One glance during warmups Saturday afternoon told Daeshawn Hemphill that some of his former teammates at Niles Notre Dame were in the gym on a scouting mission.

Hemphill didn’t pay much attention to his old teammates. He was too busy helping deliver a championship for his new team.

In only his fourth game in an Evanston uniform, Hemphill tallied a game-high 21 points as Evanston earned its second straight championship at the Saint Viator Thanksgiving Classic round-robin tournament.

Coach Mike Ellis’ team found different ways to win in every tournament game and relied on Hemphill’s 8 points in the fourth quarter to hold off the host team for a 59-51 triumph. Evanston improved to 4-0 on the season.

Hemphill’s transfer from Notre Dame back to his hometown in August came too late to help the Wildkit football team. The Wildkits could have used the 6-foot, 180-pound junior at running back, but he practiced twice for the Dons in the preseason before his family made a move and wasn’t eligible under Illinois High School Association rules.

But he’s already made an impact on the basketball court with double figure performances in three of Evanston’s four victories. And his production on the court impressed his new teammates, even the guys he knew growing up like classmate Itchy Holden.

While the Wildkits waited to meet in a classroom following their postgame celebration, Hemphill was mobbed by his teammates and Holden asked “Did you miss a shot this whole tournament?”

For the record, he did. But he averaged 14 points per game, played physical defense and has fit in well so far.

“It was difficult for me not to be able to play football, because I really love football,” said Hemphill. “But these guys have really welcomed me to the team. They’re always encouraging me and pushing me to get better in practice. They always get me good shots and that shows that they trust me. I grew up with most of them and things have just clicked for us as a team.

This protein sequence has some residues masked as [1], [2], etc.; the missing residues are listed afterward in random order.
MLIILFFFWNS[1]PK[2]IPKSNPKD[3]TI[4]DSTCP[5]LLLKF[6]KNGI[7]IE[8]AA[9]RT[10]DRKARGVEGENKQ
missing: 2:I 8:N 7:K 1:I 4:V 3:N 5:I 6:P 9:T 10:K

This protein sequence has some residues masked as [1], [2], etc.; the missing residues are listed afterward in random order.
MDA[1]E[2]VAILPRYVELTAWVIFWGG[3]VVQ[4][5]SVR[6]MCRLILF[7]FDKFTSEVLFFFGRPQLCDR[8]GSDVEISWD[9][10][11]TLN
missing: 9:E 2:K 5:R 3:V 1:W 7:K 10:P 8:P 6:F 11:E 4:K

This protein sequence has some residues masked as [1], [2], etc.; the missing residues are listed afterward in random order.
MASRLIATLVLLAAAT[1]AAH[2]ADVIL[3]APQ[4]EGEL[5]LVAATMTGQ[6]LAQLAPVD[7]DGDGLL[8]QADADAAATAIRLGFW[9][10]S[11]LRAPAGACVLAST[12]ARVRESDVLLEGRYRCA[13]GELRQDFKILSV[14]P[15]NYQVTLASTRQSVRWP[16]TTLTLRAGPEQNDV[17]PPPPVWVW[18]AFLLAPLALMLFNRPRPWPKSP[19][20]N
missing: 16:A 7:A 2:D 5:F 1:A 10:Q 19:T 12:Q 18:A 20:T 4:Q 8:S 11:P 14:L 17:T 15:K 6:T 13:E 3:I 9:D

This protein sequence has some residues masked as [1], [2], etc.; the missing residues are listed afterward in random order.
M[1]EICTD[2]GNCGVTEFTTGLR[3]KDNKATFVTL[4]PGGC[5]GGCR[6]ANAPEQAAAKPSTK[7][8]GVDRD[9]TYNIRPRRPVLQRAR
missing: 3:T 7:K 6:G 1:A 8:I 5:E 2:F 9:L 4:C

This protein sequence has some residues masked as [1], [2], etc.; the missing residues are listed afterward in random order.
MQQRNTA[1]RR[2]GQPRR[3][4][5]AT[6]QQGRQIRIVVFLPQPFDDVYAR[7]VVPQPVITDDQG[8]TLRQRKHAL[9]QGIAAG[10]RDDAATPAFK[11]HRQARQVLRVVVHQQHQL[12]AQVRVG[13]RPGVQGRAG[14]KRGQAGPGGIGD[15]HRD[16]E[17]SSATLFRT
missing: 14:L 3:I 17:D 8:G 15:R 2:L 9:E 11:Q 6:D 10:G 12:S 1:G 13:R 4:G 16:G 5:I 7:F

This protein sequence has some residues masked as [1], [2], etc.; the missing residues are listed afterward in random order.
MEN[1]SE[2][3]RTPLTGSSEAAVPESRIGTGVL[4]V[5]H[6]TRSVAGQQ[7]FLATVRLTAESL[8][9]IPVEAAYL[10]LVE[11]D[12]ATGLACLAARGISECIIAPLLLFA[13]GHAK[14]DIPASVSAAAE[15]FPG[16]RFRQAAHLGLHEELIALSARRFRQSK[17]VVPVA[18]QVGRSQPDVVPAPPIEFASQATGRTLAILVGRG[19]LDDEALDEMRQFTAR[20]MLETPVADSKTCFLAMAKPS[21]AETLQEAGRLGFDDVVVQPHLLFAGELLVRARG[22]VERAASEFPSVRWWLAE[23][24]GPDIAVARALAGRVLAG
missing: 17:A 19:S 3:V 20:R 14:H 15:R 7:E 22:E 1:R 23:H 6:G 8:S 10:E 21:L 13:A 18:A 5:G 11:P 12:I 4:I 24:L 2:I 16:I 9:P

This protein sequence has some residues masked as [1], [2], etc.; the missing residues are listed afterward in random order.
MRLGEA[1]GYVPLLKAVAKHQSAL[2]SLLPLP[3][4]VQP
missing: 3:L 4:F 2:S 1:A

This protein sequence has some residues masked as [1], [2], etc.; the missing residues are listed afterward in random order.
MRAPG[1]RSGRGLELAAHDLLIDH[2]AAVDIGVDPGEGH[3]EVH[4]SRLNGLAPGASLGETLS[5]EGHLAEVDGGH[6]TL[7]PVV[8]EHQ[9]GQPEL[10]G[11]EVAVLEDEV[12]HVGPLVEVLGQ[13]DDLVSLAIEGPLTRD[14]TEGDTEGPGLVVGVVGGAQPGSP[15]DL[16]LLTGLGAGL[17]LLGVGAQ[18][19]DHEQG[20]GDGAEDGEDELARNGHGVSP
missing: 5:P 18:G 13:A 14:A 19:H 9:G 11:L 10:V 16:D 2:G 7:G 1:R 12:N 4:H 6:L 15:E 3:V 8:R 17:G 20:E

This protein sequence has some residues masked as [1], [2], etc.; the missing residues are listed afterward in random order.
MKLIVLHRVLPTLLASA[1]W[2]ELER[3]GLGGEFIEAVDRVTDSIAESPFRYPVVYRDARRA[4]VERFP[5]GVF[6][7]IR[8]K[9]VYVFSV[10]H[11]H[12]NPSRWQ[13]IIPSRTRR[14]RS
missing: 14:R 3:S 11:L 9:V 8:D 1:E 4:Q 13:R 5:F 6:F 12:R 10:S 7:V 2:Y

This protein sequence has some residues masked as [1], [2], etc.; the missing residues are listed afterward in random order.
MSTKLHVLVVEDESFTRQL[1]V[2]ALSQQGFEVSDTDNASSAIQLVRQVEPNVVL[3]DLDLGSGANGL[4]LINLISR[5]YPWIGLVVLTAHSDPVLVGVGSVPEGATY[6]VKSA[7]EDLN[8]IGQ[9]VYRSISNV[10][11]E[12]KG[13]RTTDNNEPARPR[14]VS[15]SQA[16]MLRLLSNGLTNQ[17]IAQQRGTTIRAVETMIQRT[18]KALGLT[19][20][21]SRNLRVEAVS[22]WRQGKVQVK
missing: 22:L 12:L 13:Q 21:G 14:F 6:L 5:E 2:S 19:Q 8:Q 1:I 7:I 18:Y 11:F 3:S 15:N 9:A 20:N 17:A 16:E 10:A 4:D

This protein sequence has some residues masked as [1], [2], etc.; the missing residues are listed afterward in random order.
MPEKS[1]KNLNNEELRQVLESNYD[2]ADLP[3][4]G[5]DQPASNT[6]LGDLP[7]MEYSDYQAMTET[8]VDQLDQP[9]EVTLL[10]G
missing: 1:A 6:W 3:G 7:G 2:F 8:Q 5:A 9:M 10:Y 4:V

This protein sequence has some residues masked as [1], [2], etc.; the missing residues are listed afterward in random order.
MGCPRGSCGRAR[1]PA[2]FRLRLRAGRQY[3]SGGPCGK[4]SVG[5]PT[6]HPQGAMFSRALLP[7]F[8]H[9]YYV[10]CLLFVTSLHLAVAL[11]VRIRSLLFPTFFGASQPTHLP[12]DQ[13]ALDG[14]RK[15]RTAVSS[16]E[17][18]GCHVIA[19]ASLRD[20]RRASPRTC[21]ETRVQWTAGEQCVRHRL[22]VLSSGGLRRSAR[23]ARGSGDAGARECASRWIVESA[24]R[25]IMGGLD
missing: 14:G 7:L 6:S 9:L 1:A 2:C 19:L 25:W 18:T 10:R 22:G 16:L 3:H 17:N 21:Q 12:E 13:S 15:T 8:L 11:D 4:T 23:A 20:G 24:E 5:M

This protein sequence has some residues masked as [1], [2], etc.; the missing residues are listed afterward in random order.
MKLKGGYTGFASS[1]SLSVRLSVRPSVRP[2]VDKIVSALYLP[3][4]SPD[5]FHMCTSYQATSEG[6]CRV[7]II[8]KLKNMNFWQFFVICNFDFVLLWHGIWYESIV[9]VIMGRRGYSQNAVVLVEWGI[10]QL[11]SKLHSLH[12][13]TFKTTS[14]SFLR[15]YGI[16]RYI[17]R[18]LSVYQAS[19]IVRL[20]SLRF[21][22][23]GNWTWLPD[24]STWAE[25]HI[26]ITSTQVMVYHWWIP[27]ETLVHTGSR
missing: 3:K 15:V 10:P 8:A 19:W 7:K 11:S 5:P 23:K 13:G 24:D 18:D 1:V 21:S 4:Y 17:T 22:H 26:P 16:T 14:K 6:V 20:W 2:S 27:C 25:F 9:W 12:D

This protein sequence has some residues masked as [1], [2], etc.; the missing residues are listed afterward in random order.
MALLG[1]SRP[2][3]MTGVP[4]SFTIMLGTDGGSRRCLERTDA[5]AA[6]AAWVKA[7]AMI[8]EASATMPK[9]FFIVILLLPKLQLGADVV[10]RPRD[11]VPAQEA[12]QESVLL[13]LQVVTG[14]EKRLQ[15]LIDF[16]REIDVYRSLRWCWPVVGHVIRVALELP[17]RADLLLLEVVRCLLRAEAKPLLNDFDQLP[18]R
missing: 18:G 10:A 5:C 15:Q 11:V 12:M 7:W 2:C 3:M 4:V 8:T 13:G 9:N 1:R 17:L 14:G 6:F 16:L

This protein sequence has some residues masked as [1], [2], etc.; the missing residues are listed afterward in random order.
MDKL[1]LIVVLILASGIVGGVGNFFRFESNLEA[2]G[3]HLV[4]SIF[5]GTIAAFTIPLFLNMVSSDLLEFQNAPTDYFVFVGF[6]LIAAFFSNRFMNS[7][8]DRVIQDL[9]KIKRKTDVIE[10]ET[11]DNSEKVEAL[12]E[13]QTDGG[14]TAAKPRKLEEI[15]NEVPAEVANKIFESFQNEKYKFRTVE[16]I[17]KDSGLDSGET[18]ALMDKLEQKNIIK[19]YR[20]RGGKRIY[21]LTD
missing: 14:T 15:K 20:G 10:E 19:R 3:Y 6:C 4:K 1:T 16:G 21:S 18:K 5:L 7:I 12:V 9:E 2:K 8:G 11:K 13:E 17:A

“Things weren’t bad at Notre Dame (he was a reserve for the Dons last season) and I don’t regret having gone there. I just felt that this (Evanston) was the place for me to be.”

“I’m genuinely excited tonight for Daeshawn,” said Evanston head coach Mike Ellis. “I really didn’t know what to expect from him this year. What he’s done is taken advantage of his opportunities.

“He’s very level-headed and very consistent, and he’s an unselfish player. Those are the guys that get rewarded in this game. He’s been one of our more consistent players in practice. He’s learned all of his assignments and he knows where to be when he’s on the floor.”

Hemphill’s 21 points included 4-of-6 shooting from 3-point range, and teammates Jaylin Gibson (15 points, 6 rebounds, 3 assists) and Blake Peters (10 points) also reached double figures in an up-and-down performance for the champions.

“We really didn’t play four (good) quarters in any of the four games,” Ellis pointed out. “But we learned how to hang onto a lead, and we learned how to get a lead back when we needed to this week. We learned a lot about winning.”

The host Lions (2-2) refused to go away even after Evanston scored the first 10 points of the game. The Kits led 19-11, 29-23 and 41-36 at the quarter stops, but the contest wasn’t decided until the final minute of play.

St. Viator cut the deficit to 46-40 with 5 minutes, 29 seconds remaining on a pair of free throws by Connor Benson (17 points). But Hemphill responded with a 16-foot jumper, then traded 3-point baskets with Lions’ star Connor Kuchera (17 points) to help keep the visitors from grabbing the momentum.

St. Viator’s last gasp came with 33 seconds left — down 55-51 — but Hemphill’s layup on a pass from Rashawn Bost, and Bost’s subsequent steal for a layup, sealed the deal.

In four games to date, Hemphill has converted 8-of-11 long distance shots on a team that needed another 3-point threat following the graduation last spring of guards Jaheim Holden, Lance Jones and Ryan Bost.

“During the summer I worked a lot on little things,” said the newest Wildkit. “I worked a lot on my shot, to be better at catching and shooting. I have to give my teammates because they’re setting screens for me and getting me open looks. So I’m rewarding them by knocking down shots!”

Ellis knows the Wildkits will face tougher competition — beginning next week against Glenbrook North and Notre Dame — but was happy with the progress his squad made during the week.

“We proved that when we play with 5 guys as one unit, that’s when we’re at our strongest,” he said. “It really seemed to me that we played better as the tournament went along. The No. 1 thing for me is that we’re getting better.”